I'm glad your bread turned out well-enough for you to be happy.About the water:
After you're more comfortable, experiment with more water. The rule of thumb calls for 6.3 pounds of water to every 10 pounds of flour. You can move up to 75 percent radio for some breads. The wetter the dough, the harder it is to work with. The dividend is a more irregular, chewy bread.Repeat the same recipe:
My teacher strongly recommended that beginners make the same bread repeatedly, toying with one variable at a time to see differences. In the end, you'll have a perfect loaf and a whole lot of learning.Practice shaping:
If you're cursed with ten thumbs, bread may taste and smell delicious, but it will never quite look right. Just keep making it; there's nothing to practice on but bread dough. If you've shaped a loaf and you don't like it, put it aside, let it rest for ten or fifteen minutes, then try again.Buy a scale and a thermometer:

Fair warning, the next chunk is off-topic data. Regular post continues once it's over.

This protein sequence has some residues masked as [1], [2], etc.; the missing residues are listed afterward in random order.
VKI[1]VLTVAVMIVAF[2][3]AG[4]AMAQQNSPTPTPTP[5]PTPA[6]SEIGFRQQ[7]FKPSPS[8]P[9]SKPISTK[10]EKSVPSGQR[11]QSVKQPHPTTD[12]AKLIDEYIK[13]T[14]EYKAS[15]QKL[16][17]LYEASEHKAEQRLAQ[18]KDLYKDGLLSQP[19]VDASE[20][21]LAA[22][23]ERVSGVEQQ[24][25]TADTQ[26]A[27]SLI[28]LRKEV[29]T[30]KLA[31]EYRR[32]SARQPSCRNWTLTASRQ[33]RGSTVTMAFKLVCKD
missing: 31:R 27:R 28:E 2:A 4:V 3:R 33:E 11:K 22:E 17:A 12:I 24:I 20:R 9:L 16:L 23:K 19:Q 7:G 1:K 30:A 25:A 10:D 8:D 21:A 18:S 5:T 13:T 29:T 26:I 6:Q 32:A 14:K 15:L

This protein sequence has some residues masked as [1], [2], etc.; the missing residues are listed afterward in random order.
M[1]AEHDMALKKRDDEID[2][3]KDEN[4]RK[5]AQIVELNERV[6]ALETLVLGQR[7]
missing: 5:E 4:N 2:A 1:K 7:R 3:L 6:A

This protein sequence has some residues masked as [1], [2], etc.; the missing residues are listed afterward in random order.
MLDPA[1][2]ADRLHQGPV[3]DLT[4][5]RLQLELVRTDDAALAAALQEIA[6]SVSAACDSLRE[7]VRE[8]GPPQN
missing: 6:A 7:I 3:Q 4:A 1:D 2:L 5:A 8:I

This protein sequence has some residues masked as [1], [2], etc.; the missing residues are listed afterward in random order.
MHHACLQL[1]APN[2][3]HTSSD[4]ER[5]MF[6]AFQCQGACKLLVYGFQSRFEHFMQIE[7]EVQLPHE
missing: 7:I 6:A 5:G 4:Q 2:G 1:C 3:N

A cup of flour scooped out of the bag tends to be compacted and weigh about 5.5 ounces, by King Arthur. It should weigh only 4 ounces. Especially in large recipes, that's the difference between a chewy loaf and a doorstop. To avert that calamity, use a kitchen scale. A thermometer is essential both for the water used to dilute the yeast, and to test the heat of rising dough--try to keep it at 70 to 75 degrees. These are modest expenses. Why guess?
There are more tips, but they can be summarized thus:
Bread making can be as intensely personal an experience as you like. If it speaks to your soul, as it may, you can take flight at the sight of a working sponge. If it doesn't, you still get a nice loaf to eat.
[ June 03, 2001: Message edited by: Kimmie ]